Theresa May’s government has ‘bottled it completely’ over Brexit according to Boris Johnson as she clings to power after holding crisis talks with her Brexit critics at Chequers yesterday.
During a three-hour meeting, Brexiteers Iain Duncan Smith and Jacob Rees-Mogg warned the Prime Minister she must set out a timetable for her departure to get her deal through the Commons.
Mrs May dug in, warning Eurosceptics including Mr Johnson and David Davis that if they refused to get behind her plan, MPs would force through a ‘soft’ Brexit.
But Mr Johnson, writing in The Telegraph, said the government had a ‘chickened out’ and ‘bottled it completely’ over Brexit.
He said: ‘We are not leaving this Friday because the government has chickened out. For almost three years every Tory MP has chirruped the mantra that no deal would be better than a bad deal.
‘I believed that the government was sincere in making that claim, and I believed that the PM genuinely had the 29th of March inscribed in her heart.
© Provided by Associated Newspapers Limited Boris Johnson arrives at Chequers for a meeting with the Prime Minister. He wrote that the government has ‘bottled it completely’ over Brexit‘I am afraid I misread the government. We have blinked. We have baulked. We have bottled it completely.’
He urges Mrs May to ‘channel the spirit of Moses’ and ‘tell Brussels’ to ‘let my people go.’
The Prime Minister is understood to have raised concerns privately that she does not want to set out a departure date unless it becomes clear that doing so will be enough to get her deal passed.
A source said: ‘It’s a bit of chicken and egg. She does not want to come out and say ‘OK I will do it’ and then it not go through. She needs to know the numbers are there.’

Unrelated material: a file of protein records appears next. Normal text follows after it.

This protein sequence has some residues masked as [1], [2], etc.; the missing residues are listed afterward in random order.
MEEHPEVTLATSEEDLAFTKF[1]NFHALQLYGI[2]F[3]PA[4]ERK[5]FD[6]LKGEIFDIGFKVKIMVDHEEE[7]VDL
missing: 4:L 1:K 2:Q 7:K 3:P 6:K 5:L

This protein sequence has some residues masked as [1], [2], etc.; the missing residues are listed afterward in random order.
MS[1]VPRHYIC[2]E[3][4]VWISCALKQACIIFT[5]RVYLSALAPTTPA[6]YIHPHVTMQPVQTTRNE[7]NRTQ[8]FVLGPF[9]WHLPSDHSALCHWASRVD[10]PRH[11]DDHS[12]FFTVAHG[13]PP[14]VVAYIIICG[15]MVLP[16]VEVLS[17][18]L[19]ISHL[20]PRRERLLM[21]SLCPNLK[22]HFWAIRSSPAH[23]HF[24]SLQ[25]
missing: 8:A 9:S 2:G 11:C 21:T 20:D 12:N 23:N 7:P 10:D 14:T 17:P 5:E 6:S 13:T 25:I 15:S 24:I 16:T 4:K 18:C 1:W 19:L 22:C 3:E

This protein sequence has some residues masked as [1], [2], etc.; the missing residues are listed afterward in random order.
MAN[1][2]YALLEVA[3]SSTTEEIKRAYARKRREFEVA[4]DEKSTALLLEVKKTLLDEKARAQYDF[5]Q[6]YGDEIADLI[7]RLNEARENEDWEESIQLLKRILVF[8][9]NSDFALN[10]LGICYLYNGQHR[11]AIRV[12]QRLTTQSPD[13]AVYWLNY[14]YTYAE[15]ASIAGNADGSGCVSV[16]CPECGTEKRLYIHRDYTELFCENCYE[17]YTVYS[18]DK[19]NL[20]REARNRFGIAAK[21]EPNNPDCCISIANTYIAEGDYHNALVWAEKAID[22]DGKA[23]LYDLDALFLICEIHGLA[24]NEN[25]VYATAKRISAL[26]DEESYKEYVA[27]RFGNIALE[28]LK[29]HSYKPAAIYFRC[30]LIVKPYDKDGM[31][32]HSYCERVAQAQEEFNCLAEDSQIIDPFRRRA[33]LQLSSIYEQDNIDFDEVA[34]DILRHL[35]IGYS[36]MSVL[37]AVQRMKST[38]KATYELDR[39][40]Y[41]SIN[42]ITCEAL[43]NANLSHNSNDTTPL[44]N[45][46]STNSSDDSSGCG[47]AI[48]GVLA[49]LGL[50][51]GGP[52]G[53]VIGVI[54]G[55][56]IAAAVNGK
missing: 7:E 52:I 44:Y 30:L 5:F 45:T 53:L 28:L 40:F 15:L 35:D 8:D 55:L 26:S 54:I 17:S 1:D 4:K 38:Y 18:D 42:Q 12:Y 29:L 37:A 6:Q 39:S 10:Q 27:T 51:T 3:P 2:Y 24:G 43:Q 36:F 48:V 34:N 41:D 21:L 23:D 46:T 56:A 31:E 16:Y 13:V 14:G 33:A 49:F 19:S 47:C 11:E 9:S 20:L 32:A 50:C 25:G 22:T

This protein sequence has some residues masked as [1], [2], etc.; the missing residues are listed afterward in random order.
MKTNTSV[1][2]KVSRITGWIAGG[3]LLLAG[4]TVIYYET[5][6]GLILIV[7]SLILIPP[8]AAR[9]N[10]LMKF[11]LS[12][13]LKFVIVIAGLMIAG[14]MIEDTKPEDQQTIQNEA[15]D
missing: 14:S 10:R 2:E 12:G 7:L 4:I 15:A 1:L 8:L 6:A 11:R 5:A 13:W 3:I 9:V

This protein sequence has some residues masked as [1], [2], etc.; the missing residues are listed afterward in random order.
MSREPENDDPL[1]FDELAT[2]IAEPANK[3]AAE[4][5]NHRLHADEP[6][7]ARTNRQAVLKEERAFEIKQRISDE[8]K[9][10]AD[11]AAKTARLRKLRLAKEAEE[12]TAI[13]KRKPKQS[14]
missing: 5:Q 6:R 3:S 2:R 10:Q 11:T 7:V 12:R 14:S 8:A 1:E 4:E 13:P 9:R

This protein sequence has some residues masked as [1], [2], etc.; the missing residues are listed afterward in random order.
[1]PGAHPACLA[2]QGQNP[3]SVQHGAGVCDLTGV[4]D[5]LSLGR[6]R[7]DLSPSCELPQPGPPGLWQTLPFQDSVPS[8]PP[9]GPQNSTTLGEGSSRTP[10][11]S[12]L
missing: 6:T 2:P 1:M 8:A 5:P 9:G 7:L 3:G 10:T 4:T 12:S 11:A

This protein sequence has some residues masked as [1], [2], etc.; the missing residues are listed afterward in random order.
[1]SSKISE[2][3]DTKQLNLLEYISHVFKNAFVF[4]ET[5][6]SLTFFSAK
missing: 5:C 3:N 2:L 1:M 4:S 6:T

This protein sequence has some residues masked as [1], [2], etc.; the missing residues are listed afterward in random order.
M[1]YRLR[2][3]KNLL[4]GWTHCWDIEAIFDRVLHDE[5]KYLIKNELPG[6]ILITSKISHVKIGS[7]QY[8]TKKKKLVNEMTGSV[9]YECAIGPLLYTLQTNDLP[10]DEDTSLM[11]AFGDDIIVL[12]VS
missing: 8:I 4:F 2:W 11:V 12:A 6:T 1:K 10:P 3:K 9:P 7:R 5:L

But Labour’s deputy leader Tom Watson, writing on Twitter last night, has claimed there are rumours abound that Brexiteers at Chequers have got the PM’s agreement to resign in return for their support for her deal.
A public inquiry could be held into Brexit, it has emerged.
Civil servants, MPs, peers and business figures want a probe into the initial decision to call a referendum, the red lines drawn up by Theresa May and Britain’s negotiating strategy.
Former civil service head Bob Kerslake called Brexit ‘the biggest humiliation since Suez’. The cross-party peer added: ‘We do need to understand how on Earth we ended up where we have and it probably needs to go back to the decisions around holding a referendum and the way the question was framed.’
A senior Tory peer cited the inquiry into the Iraq war led by Sir John Chilcot, saying: ‘We want our Chilcot.’ The meeting came hours after her de facto deputy David Lidington and Environment Secretary Michael Gove were forced to deny claims that ministers planned to install one of them as a caretaker prime minister in a Cabinet coup.
Yesterday afternoon Mrs May invited the pair to her country residence along with a group including former ministers and some of her staunchest Brexit critics.
She convened the meeting to discuss whether there was enough support from MPs to put her Withdrawal Agreement before the Commons for a third time this week.
© Provided by Associated Newspapers Limited A diagram showing what could happen after the third meaningful vote
Those present included former Brexit ministers Steve Baker and Dominic Raab, who both quit over her deal. Chief Whip Julian Smith, Tory chairman Brandon Lewis, Brexit Secretary Steve Barclay, Foreign Office minister Alistair Burt and Mrs May’s former deputy Damian Green also attended, along with Jacob Rees-Mogg, who brought his son, Peter, 12.
The Brexiteers present said there was no breakthrough at the meeting. A source added: ‘It was the usual stuff, she gave the same old pitch as she has been giving about back me or it is going to be a softer Brexit.
‘IDS and Jacob both said she should set out a timeline to go, but she gave no indication that she would. It was the same old lines. Sadly nothing has changed.’
The Brexiteers are said to have ‘left disheartened by the lack of any effort to change course or to reach out in any way to try and get this deal through’.
On his way to the meeting, Mr Johnson drove on a public road without his seatbelt on – an offence that can incur a £500 fine.